The same ethical rules apply to refereeing papers or reviewing manuscripts for conferences. By "editor" I mean whomever asked you to referee or review the paper.
You should not review a paper co-authored by yourself, a member of your institution, someone you are related to, or having relations with. It is fine to referee papers by recent co-authors or by your former advisor or students. The conflict rules are not transitive, you can referee a paper by someone else at your brother's institution. If for any reason you do not feel you can give an unbiased review of the paper, discuss your issues with the editor or just refuse to referee the paper.
You should only discuss the paper with the editor. The fact that you are a referee, or even that the paper was submitted is confidential information. You should not ask someone else to look at any part of the paper without the editor's permission. You must never ever contact the authors directly.
If the paper has not yet been publicly announced, you must follow Rule Number One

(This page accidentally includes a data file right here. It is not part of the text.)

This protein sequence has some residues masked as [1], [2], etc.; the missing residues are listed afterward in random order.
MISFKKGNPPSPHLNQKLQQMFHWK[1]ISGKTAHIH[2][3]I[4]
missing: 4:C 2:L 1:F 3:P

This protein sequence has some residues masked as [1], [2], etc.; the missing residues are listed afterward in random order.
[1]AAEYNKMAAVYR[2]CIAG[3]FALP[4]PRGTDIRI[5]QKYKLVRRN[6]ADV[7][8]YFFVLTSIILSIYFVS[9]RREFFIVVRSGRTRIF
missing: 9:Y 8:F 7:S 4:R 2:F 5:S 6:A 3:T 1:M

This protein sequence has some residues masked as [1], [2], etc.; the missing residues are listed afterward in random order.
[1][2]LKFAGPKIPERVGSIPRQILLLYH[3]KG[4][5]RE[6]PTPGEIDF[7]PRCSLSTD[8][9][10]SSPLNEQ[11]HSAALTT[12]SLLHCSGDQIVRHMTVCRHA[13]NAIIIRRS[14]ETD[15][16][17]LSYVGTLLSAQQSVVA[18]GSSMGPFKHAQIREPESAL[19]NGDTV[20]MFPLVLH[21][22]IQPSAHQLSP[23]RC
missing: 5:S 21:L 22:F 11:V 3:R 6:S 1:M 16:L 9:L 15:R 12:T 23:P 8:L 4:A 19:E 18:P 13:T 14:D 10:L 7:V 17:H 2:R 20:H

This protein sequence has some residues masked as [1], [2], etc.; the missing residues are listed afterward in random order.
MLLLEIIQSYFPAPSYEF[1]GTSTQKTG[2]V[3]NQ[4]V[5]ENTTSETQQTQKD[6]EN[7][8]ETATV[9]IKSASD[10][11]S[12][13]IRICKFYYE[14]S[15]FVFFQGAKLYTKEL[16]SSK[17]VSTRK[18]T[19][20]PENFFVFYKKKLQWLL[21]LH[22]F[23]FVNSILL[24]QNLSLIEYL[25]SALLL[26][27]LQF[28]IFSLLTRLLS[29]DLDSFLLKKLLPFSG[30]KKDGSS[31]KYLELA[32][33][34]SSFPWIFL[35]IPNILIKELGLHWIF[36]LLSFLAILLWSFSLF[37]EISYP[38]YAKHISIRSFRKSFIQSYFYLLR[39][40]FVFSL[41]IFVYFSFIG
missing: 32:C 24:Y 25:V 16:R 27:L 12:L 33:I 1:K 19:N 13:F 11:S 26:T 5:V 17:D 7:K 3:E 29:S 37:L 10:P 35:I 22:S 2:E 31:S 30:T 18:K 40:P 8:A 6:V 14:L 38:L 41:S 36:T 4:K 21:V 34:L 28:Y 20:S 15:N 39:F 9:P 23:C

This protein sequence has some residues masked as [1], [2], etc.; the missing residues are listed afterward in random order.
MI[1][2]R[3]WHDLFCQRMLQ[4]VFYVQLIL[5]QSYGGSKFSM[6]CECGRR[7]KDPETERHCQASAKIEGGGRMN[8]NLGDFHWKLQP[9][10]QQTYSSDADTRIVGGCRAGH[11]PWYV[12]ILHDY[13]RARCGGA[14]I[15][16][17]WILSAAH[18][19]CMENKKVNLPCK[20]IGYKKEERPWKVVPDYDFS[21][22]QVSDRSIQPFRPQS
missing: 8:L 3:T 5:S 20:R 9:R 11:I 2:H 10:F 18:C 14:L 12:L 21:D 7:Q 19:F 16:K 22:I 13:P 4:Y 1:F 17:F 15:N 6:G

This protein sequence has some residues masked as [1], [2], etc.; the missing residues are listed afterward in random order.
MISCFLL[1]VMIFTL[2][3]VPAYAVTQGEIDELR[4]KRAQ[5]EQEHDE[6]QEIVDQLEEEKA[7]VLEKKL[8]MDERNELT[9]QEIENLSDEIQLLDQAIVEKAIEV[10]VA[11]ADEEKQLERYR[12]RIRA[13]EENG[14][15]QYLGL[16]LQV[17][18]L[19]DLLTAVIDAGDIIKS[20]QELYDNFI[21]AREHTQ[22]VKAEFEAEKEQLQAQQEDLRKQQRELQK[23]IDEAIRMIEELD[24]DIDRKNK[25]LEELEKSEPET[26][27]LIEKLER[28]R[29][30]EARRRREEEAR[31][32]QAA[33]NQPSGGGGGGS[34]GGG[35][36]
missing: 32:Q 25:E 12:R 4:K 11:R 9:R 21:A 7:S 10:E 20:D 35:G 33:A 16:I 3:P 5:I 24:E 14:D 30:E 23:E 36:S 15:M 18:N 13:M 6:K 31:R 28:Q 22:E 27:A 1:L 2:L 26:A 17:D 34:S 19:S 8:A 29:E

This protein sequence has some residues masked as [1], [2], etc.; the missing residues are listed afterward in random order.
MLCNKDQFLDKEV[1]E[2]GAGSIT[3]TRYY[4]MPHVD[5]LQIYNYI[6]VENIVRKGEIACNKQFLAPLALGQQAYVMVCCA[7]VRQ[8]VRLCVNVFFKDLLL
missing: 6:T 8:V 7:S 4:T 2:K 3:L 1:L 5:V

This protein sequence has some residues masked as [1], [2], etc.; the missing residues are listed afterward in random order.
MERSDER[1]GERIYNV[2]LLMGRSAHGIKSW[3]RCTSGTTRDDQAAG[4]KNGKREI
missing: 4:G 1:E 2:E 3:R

Other than reviewing the paper you must ignore the paper completely for any other purpose, including your own research, until the paper appears.
If you find a simple extension or simplification of the paper: Tell the authors through the editor, they will likely add it to their paper and give you credit through a nice acknowledgment to the "anonymous referee."
If you find a significant extension to the paper: Shame on you, you have already violated Rule Number One. Best thing at this point is to wait until the paper appears and then write your extension. If the authors or someone else beats you to it, or the papers never appears, that's what you get for violating Rule Number One.
You also have put yourself in a messy situation since you are now no longer unbiased in the outcome of the paper. If you think there is a significant extension, mention the possibility in your report or keep it to yourself but don't work on it. It only leads to trouble.